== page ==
Jason Van Patten
jason at infogenix.com
Wed Feb 8 16:49:07 MST 2012
On 2/8/2012 4:38 PM, Daniel Fussell wrote:
> On 02/08/2012 03:31 PM, Jason Van Patten wrote:
>>> To some degree, that's a myth. It may or may not be slower, depending
>>> on the workload. I think in general it's faster these days, and scales
>> This is true if the DB is properly designed, however most of the
>> conversions i've ran from myisam to innodb dramatically and harshly
>> affect performance until things get fixed. The main reasons are "Select
>> *" statements in the code, lack of constraints and views, and probably
>> the biggest cause is allowing null in the column definition and then
>> trying to run a search on the column. Most db architects i've worked
>> with make these mistakes at least once on mysql. Half of them don't
>> learn and just rely on myisam and a watchdog, So generally i would say
>> myisam is faster for your novice db admin, but i would agree that if you
>> know how to do constraints and views properly you will leave myisam in
>> the dust once you hit the 200k+ record range.
> I understood the performance was backward to that. MyISAM is great for
> heavy read loads, but is terrible for multiple concurrent write loads
> due to the need to lock the whole table. InnoDB might be slower on
> selects, but it's faster for multiple concurrent read/write loads.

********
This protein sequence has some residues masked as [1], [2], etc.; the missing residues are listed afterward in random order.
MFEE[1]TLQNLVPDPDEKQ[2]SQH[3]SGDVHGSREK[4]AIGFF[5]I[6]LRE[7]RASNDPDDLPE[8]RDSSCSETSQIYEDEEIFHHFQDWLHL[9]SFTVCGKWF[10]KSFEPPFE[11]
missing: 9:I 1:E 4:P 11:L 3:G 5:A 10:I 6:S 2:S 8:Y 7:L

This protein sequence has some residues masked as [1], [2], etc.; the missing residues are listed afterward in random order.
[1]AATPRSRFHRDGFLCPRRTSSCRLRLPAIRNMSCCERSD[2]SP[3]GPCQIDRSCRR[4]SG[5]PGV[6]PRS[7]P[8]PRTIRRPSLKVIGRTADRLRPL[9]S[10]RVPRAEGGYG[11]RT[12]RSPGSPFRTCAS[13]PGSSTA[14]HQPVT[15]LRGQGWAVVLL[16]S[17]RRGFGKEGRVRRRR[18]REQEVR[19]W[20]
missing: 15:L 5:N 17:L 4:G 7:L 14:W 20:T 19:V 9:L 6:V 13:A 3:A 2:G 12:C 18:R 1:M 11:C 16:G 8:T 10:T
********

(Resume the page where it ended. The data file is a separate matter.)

> For example, years ago I setup a central global spambayes database with
> 400k tokens, each record is perhaps 4 fields long, none of them NULL
> (though I admit, I didn't know NULL fields created performance problems;
> I was only aware of the potential for casting surprises.)
> Running the spambayes db on MyISAM with 5 mail servers using it was
> painfully slow, spamassassin was constantly spinning, and my queues
> quickly backed up. I converted the table to InnoDB and all my queues
> suddenly cleared. Since then, I've had to increase the number of tokens
> stored to 1M, and it still flies. I'm also keeping an AWL
> (auto-whitelist) table that had the same problem after about 300k
> records or so. I switched that to InnoDB as well, and it's now well
> over 1M records, and still going strong.
> So if you have a heavy/mostly read load, use MyISAM.
> If it's a mixed read/write load, or you need foreign keys, transactions,
> etc, use InnoDB.
> I've never used InnoDB with files per table option, so I can't comment
> on that. I will say that my innodb file is roughly twice the size of
> the tables it contains.
> ;-Daniel Fussell
Well the difference is that when working with smaller datasets on poorly
designed dbs myisam is faster. But like i said once you hit 200K+
records innodb will beat myisam query for query. Optimize it for innodb
and you will see the innodb goodness flow.
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